Think of it like a market for competing representatives. No group official by law, but any group official by market sentiment. We would see one group come to dominate the sentiment, but Bitcoin would not be irrevocably tied to it.

No group should be granted an explicit monopoly... but an implicit market-derived monopoly would not bother me.
Perhaps it should be called "The Unofficial Bitcoin Foundation" Wink

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repentance
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October 25, 2011, 09:06:43 PM
 #25



The main danger is if the community trusts such an organization too much.  For example- if everyone assumed the client version put out by the organization was trustworthy, then there is serious danger. A group as you propose should probably exist, but the community should remain skeptical of it, and always constructively critical.

This is the case whether or not the devs who work on the official client do so under the auspices of a legal entity, though.  

Your comment raises another issue - legal entities have legal liability.  It's much easier to sue an organisation which has taken "ownership" of the official client and is formally responsible for distributing a product or service.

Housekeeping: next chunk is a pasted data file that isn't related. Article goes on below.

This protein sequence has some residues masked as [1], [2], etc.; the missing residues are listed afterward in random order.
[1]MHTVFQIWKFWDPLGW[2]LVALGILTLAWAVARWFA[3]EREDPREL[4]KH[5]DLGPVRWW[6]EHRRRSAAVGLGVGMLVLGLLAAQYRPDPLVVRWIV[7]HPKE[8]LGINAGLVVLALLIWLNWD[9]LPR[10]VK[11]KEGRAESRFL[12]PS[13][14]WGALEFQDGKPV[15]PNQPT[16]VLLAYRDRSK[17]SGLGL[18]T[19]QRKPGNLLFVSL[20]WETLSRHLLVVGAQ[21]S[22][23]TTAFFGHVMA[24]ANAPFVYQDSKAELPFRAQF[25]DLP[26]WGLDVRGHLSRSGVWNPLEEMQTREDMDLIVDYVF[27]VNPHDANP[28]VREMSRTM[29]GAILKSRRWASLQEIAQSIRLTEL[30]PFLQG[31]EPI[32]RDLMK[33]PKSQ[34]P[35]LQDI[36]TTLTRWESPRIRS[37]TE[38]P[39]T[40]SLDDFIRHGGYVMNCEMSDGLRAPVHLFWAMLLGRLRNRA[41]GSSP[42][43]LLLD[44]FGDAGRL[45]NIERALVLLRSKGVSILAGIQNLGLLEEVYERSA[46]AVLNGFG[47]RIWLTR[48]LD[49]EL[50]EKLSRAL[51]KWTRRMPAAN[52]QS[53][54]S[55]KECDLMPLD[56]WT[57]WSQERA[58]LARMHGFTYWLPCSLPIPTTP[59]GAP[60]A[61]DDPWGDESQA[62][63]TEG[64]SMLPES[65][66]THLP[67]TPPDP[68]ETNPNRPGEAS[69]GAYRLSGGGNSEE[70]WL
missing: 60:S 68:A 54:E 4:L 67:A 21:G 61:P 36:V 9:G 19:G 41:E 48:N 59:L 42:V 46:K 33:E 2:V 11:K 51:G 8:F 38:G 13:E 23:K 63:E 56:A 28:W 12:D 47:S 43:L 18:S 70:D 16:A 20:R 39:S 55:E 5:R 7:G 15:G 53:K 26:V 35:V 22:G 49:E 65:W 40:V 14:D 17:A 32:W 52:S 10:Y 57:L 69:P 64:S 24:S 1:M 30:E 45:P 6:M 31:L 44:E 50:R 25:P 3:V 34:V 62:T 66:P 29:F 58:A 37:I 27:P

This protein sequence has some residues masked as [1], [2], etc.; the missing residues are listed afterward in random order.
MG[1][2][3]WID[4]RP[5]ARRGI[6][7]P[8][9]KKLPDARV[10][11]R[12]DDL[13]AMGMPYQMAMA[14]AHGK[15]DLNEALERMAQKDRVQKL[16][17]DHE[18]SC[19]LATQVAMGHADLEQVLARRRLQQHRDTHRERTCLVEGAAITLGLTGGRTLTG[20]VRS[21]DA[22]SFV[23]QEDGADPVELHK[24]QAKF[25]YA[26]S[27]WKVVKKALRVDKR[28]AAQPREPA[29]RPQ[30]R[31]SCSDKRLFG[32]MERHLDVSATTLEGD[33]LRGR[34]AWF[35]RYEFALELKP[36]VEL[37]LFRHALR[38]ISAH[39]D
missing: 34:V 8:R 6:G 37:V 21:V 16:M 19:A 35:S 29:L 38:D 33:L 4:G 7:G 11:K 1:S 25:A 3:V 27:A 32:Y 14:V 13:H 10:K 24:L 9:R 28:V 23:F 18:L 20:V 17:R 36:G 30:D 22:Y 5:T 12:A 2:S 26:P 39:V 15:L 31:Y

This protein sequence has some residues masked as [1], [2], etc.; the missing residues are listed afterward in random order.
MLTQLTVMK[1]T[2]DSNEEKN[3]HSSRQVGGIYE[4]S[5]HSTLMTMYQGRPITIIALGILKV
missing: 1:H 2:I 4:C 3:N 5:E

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slush
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October 25, 2011, 09:09:51 PM
 #26

Possibly a logo "official bitcoin network member" or something of that nature

I feel that it's really bad idea, giving too much power to few people (in this case decision who's "official member" and who not), which is against Bitcoin ideology as I understand it. Let's make foundation only as a small entity interfacing current centralized legal systems, but nothing more.

Actually I have one experience with such 'foundation'. Originally there are usually clear intentions, but this kind of organizations is attracting people who wants power. Although I trust Gavin and few other core developers, I don't want to see any central entity with more power than is absolutely necessary.

slush
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October 25, 2011, 09:14:05 PM
 #27

Instead, the core dev team could create an organization, with special logo and name. This organization would be the de facto official group, but only so long as it held up its reputation. At all times, other groups can form and compete for "de facto officialness."

Very good idea, I'll support it.

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October 25, 2011, 09:20:42 PM
 #28

Great idea I'm in!  Grin

I would like to add there is a website called
http://www.unofficialbtc.com/    maybe they would like to be the "hub" for this just a thought.
repentance
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October 25, 2011, 09:31:45 PM
 #29